Images: Woodford Reserve

KRG Hospitality Beverage Programming

by David Klemt David Klemt No Comments

Tips from Tipps on Cool Concepts

Tips from Tipps on Building a Cool Concept

by David Klemt

Mama Foo Foo Daytona bar and DJ booth

It’s true that “cool” is difficult to define, and yet as amorphous a concept as it can be, we can create a vibe that embodies this important design element.

Some people have an innate understanding of the cool factor. They can identify it, design for it, and reënvision it. However, even these people can’t always explain the concept of cool.

To repurpose a 1964 quote from Supreme Court Justice Potter Stewart, “I know it when I see it.” And to paraphrase that quote, many of us would say we know cool “when we experience it.”

Of course, I can say that the KRG Hospitality team knows cool and develops concepts around this nebulous design concept. But that wouldn’t be cool; if you call yourself cool, you’re not. It’s sort of like attempting to give yourself a nickname—it really doesn’t work. (When I was in the Air Force I witnessed what happened to a few brand-new F16 trainees who tried to give themselves their own call signs. The results? Yikes.)

So, I’m going to share some helpful thoughts on this topic from a friend of KRG. Invictus Hospitality co-founder Michael Tipps, who knows cool when he sees and feels it.

Importantly, he and his team can also design for it. During the 2023 Bar & Restaurant Expo in Las Vegas last month he shared his thoughts on this idea to a room full of operators and leadership team members.

To check out some of the cool concepts in the Invictus portfolio, click here. For the KRG portfolio gallery, follow this link.

So, You Wanna be Cool…

With very few exceptions, most people thinking about their dream restaurant, bar, nightclub, eatertainment concept, or hotel don’t want to embody the antithesis of cool. In fact, I’ll say that if someone does design an “uncool” concept purposely and does so successfully…it’s cool.

That said, here’s an important tip from Tipps on developing a cool concept: “If your bar or restaurant is epic, it will attract everyone.”

However, that doesn’t mean designing a place that attempts to make everyone happy. Instead, consider your target guests—groups of people you and your partners understand, ideally—and design for them.

Nailing your concept for your target guests will attract other groups. And before anyone says that sounds exclusionary, that’s not what Tipps or I are talking about. Listen to anyone from the KRG Hospitality and Invictus Hospitality teams speak and you’ll know making any guest feel unwelcome isn’t on the menu.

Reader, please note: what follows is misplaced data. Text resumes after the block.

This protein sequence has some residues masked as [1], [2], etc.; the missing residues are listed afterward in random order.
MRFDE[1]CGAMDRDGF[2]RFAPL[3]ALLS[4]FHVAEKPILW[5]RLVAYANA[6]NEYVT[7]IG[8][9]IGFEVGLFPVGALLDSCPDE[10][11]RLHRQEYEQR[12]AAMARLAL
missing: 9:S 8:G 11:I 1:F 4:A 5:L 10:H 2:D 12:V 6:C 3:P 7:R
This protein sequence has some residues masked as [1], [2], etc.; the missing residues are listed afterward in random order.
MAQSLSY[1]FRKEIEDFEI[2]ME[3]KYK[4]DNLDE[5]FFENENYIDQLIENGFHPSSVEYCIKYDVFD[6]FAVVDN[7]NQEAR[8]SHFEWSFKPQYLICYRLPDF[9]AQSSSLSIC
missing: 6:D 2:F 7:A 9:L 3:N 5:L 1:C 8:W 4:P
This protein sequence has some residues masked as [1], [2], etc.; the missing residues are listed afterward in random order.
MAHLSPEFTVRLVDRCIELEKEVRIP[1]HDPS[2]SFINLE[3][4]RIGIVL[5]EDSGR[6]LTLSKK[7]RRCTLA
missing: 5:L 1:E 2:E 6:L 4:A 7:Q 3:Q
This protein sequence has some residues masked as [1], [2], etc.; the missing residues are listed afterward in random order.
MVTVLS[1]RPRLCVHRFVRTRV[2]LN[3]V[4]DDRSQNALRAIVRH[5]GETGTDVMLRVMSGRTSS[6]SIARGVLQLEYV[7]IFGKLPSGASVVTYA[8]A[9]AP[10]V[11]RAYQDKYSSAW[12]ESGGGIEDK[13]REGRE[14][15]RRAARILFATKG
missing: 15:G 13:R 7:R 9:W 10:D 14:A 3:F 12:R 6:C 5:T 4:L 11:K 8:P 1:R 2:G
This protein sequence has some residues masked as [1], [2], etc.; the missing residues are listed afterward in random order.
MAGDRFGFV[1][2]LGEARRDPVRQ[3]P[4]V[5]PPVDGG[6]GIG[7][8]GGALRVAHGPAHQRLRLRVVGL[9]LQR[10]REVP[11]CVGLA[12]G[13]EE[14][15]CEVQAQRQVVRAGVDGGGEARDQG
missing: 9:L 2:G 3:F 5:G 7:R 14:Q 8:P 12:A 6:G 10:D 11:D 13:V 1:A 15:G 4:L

Instead, consider the longstanding maxim that you can’t please everyone. Hence, focusing on your target guests to pull the threads tighter during the concept development phase.

Another key consideration when trying to nail down the cool factor? Differentiation.

“If everyone is used to westerns, somebody wants an action movie,” says Tipps. In other words, in a market saturated by one or two types of concepts, there are people dying for something different.

So, develop your dream concept with the idea of delivering something different in mind.

Stay True

This isn’t exactly a hot take but at the end of the day, all restaurants serve food. All bars serve drinks. All hotels provide rooms.

In other words, people can go anywhere for at least decent food and drink, and a place to sleep. The differentiators that separate one concept from another are atmosphere, service, and culture. Those three elements (along with some others) define a particular brand.

When your dream concept is on paper and you’re ready to make it a brick-and-mortar reality, you must stay true to it. Using the KRG process as an example, our feasibility studies, concept development plans, and business plans combine to form our Roadmap to Success. This is a document hundreds of pages long that’s unique to every client and concept we develop.

Once that deliverable is in your hand, it’s crucial to stay true. Or, as Tipps said at BRE in March, “You have to remain steadfast and focused on your concept.”

Designing a cool concept can take you into deep, uncharted waters in your chosen market. The voice telling you that you need to rein things in can be a loud, nagging one. Learn to quiet that panicking voice.

It can be daunting to design something you think is cool. You may find yourself asking if anyone would even want this “cool” concept.